Death is a stern reminder that the current life on earth will come to an end. One of religion's functions is to provide answers to the question of what happens after death. What do Christians believe about the afterlife? Are there doctrines that most Christian denominations share?
The Bible: The Christian Source for Doctrine
Christians believe to one degree or another that the Bible represents the word of God given to people. Although different denominations may vary their interpretations of the meaning and chronology of biblical events, in general Christians believe that death is a punishment for sin. Their strong tenent remains that the resurrection of Jesus Christ paves the way for those who believe in Him to go to heaven after they die.
What Do Christians Believe About the Afterlife?
The teaching of life beyond death is threaded throughout the pages of the Bible. Although denominations differ in their interpretation of certain passages, there are several key truths that almost all Christian denominations hold in common.
Everyone Faces Death
Since the time of Adam and Eve, and in less than a handful of exceptions, everyone faces death (1 Corinthians 15:22; Romans 5:12). The Hebrew writer pens, "And just as it is appointed for man to die once, and after that comes judgment" (Hebrews 9:27 ESV). Paul tells the Romans that everyone has sinned (Romans 3:23), and that the wages of sin is death (Romans 6:23).
Biblical Pictures of Death Imply Something Beyond
Again, the Hebrew passage speaks of death, "and after that comes judgment" (Hebrews 9:27). Solomon writes in Ecclesiastes that the body returns to the dust of the earth, but the "spirit returns to God" (Ecclesiastes 12:7). Many places in the Bible compares death to sleep (Job 3:11-17; John 11:11-14, 1 Thessalonians 4:13-14; Matthew 27:52; 1 Corinthians 15:6; etc.). Daniel speaks even more clearly saying that while all who are dead "sleep," "some will awaken to everlasting life, others to shame and everlasting contempt" (Daniel 12:2).
The Future Holds a Judgment.
Paul echoes in agreement of the Hebrew writer's sense for an impending judgment. Paul tells Timothy that Jesus "will someday judge the living and the dead when He returns" (2 Timothy 4:1). Paul implies there is an appointed time for judgment and the Lord's return when he writes to the Corinthians (1 Corinthians 4:5; 2 Corinthians 5:10) and gives a sermon to the Athenians (Acts 17:31). Peter teaches the same concept (2 Peter 2:4; 2 Peter 3:7). The Gospel writers clearly teach that the way to avoid punishment at judgment is through faith in Jesus (John 3:16; John 5:24; John 11:25).
After Judgment, the Faithful Receive Heaven
Jesus told His disciples that He was going to prepare a place for them in heaven (John 14:1-3). In speaking to Martha following the death of her brother Lazarus, Jesus assured her that the one who believes in Him will live even though they die. Martha affirmed she believed that her brother would rise again in the last day, a euphemism for the final judgment (John 11:21-26). The reward of heaven had been planned by God since the beginning of time (Matthew 25:34).
The Final Home for the Wicked Is Eternal Punishment
Christians believe that those who do not accept Jesus as their Lord and Savior are cast away from God following judgment. Job calls such a death "the king of all terrors" (Job 18:14). Jesus taught that this eternal punishment is called hell, where "the worms that eat them do not die, and the fire is not quenched" (Mark 9:47-48). In another teaching, Jesus also describes eternal punishment as "eternal fire prepared for the devil and his angels" (Matthew 25:41).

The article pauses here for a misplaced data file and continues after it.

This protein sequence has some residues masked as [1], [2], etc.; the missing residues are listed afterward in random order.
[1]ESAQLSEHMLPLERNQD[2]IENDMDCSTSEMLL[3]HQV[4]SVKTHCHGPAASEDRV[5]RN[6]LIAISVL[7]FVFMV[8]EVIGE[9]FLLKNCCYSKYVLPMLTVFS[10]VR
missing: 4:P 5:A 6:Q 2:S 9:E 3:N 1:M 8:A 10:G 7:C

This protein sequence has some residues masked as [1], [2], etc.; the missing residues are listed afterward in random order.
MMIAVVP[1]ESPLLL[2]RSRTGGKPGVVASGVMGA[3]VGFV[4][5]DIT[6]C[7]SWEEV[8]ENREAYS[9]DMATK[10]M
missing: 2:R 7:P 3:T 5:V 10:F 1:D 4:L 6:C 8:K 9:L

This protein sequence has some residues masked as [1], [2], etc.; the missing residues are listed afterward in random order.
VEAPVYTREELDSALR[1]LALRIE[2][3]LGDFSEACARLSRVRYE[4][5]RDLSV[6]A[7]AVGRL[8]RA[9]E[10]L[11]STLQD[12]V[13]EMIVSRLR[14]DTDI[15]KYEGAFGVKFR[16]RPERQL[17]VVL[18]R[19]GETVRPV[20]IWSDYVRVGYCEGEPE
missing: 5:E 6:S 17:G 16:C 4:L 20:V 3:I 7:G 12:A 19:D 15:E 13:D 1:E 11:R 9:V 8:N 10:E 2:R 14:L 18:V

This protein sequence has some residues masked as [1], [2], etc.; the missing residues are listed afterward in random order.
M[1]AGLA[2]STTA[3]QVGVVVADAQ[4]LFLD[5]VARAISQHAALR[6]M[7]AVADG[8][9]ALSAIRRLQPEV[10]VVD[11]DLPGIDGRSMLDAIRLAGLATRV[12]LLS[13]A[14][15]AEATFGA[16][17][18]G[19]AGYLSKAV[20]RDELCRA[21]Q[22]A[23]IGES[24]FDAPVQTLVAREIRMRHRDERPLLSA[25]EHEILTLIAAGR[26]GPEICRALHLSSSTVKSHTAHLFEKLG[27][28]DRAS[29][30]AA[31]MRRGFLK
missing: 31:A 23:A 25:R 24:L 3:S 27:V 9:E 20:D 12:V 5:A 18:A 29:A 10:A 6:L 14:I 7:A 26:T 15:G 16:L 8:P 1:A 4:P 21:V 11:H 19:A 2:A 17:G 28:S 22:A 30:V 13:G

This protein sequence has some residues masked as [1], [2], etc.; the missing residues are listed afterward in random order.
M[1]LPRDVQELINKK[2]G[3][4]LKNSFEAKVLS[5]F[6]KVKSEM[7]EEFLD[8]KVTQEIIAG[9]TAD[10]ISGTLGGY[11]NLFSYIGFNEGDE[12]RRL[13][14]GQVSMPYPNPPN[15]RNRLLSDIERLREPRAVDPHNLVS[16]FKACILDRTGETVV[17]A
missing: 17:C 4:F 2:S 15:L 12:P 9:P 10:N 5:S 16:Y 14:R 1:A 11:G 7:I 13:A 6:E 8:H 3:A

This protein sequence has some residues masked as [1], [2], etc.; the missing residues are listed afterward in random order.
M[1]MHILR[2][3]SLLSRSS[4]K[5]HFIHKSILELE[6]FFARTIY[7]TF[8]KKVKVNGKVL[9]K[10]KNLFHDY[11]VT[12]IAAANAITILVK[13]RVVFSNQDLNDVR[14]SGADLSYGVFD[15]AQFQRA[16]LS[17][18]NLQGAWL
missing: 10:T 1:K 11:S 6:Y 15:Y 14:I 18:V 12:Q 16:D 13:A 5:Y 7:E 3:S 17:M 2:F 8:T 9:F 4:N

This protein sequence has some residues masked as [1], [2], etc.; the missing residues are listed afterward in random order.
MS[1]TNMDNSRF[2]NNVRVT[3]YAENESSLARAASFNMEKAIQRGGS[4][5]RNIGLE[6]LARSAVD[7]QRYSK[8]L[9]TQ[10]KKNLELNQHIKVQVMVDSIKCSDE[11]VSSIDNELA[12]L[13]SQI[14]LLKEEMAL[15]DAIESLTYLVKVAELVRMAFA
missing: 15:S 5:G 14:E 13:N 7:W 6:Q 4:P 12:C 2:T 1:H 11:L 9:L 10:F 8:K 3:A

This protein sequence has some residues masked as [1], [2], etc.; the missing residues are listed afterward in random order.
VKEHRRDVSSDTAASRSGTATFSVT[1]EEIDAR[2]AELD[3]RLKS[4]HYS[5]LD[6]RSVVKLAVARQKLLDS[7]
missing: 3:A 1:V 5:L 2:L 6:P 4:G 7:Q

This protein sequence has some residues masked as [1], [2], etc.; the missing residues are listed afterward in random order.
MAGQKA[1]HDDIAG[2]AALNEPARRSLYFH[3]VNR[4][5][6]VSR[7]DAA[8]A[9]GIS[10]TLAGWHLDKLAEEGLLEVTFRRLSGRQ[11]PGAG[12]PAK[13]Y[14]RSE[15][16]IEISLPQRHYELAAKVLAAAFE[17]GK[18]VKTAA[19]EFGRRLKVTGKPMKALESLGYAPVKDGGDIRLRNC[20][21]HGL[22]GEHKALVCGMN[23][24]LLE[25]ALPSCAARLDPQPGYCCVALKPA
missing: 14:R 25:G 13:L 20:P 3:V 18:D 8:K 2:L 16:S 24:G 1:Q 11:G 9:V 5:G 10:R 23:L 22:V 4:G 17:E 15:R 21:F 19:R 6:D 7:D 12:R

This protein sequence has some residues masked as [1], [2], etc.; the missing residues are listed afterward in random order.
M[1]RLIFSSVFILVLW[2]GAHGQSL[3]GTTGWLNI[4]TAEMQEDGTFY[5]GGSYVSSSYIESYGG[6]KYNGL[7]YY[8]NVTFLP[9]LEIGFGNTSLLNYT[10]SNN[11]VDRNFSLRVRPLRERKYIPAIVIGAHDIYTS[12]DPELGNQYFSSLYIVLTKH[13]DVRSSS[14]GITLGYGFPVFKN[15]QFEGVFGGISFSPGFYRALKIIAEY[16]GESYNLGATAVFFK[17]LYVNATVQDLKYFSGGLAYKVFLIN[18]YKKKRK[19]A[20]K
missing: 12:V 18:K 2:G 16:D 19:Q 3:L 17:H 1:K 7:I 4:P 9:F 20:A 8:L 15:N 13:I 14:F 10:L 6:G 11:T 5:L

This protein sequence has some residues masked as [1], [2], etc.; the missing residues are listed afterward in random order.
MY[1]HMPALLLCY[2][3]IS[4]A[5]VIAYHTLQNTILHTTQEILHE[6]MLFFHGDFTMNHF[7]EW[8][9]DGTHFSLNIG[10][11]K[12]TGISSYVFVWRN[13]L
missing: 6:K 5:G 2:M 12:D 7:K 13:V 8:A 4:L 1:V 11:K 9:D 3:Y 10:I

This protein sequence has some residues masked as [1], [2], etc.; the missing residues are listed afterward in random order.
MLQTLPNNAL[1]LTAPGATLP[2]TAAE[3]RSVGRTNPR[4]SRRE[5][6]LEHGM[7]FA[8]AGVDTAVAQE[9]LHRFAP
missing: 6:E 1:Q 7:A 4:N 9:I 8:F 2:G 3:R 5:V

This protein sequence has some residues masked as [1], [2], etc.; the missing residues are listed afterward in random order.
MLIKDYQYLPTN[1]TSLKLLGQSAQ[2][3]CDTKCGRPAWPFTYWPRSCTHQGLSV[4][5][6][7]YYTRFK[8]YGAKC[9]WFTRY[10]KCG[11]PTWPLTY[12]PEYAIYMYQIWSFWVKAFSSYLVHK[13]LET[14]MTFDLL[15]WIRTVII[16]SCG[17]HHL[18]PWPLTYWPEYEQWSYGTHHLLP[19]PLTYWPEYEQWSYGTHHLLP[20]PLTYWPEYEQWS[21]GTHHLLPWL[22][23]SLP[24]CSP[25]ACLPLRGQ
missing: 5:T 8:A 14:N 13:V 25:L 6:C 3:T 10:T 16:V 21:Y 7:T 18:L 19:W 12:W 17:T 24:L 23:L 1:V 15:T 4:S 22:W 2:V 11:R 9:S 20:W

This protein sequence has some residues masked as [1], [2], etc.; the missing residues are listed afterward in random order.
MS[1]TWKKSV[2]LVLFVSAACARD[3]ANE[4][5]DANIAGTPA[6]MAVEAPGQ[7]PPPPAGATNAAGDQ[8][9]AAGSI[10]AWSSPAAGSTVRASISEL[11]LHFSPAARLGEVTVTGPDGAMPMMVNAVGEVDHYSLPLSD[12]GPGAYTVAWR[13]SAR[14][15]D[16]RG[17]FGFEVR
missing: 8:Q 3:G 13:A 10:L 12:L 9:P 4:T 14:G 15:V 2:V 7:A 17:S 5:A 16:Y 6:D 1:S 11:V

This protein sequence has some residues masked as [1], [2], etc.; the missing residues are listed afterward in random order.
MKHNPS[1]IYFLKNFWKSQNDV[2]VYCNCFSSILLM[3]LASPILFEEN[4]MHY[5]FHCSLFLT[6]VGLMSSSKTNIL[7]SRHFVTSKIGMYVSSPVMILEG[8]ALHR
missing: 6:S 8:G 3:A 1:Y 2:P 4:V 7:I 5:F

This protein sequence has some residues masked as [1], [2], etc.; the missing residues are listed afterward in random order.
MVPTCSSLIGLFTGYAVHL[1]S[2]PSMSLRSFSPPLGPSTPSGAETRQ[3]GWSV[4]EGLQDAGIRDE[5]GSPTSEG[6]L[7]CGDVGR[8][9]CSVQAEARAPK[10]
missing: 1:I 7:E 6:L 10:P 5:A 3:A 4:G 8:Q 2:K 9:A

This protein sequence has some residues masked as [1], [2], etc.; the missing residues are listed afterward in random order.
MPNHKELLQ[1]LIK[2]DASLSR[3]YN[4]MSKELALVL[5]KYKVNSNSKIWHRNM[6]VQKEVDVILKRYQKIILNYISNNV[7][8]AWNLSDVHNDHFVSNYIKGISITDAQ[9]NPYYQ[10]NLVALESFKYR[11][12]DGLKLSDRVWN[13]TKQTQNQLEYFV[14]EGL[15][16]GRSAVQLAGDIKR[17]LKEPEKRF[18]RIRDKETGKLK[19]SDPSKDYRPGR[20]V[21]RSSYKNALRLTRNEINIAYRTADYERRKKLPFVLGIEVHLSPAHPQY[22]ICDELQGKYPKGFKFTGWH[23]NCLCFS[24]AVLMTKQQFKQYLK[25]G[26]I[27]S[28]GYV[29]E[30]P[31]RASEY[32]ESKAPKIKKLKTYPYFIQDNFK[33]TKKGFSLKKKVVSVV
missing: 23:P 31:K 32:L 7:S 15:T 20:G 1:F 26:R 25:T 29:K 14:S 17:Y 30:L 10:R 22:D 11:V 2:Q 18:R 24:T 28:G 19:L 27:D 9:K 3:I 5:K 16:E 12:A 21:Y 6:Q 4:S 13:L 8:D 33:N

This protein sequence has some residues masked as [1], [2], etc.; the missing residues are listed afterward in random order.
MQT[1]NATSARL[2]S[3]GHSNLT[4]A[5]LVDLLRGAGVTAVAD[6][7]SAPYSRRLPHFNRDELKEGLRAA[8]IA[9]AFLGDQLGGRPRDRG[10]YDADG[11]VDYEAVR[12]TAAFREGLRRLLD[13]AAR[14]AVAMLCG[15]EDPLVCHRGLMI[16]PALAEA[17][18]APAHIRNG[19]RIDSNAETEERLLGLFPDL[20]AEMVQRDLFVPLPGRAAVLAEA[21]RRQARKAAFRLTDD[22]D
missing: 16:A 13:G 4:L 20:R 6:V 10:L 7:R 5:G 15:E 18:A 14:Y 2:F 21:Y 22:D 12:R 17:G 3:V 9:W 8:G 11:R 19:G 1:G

Does Judgment and Eternity Begin at Death?
While Christians all agree on a final judgment and eternity, denominations differ on understanding the chronology of such events. Some denominations teach that when a Christian dies, one is immediately ushered into the presence of Jesus. They understand this teaching based on their interpretations of three passages of Scripture. As Jesus was dying on the cross, He turned to a thief who was hanging near Him and proclaimed, "I tell you the truth, today you will be with me in paradise" (Luke 23:43). The apostle Paul tells the Philippians that "departing and being with Christ" is better than being here on the earth (Philippians 1:23). He tells the Corinthians, "We are confident, I say, and would prefer to be away from the body and at home with the Lord" (2 Corinthians 5:8).
Reunion of the Living and the Dead
Paul pictures a day when Christ will return to usher in the final time before judgment. In the apostle's chronology, the dead in Christ will rise first and appear with Jesus. Such an event will be accompanied by angels and trumpets. He concludes that after the faithful dead are risen, those who are still alive will be caught up in the clouds with them (1 Thessalonians 4:13-17).
Funerals Reflect Beliefs
From its beginning in the first century, Christianity has wanted the hope generated by the resurrection to affect the behavior of the believer. Paul urged the Thessalonians to be assured in their faith "so they do not grieve as others who have no hope" (1 Thessalonians 4:13). The funeral service should proclaim "an account for the hope that lies within" (1 Peter 3:15). The Christian funeral should not only celebrate life of an individual on earth, but should point toward celebrating the life that will be lived in heaven.
The doctrines of the Bible provide the basis for answering the question, "What do Christians believe about the afterlife?" Although interpretations may differ between denominations, the essential belief that Christians will spend eternity in heaven because of the resurrection of Jesus remains at the heart of the gospel message.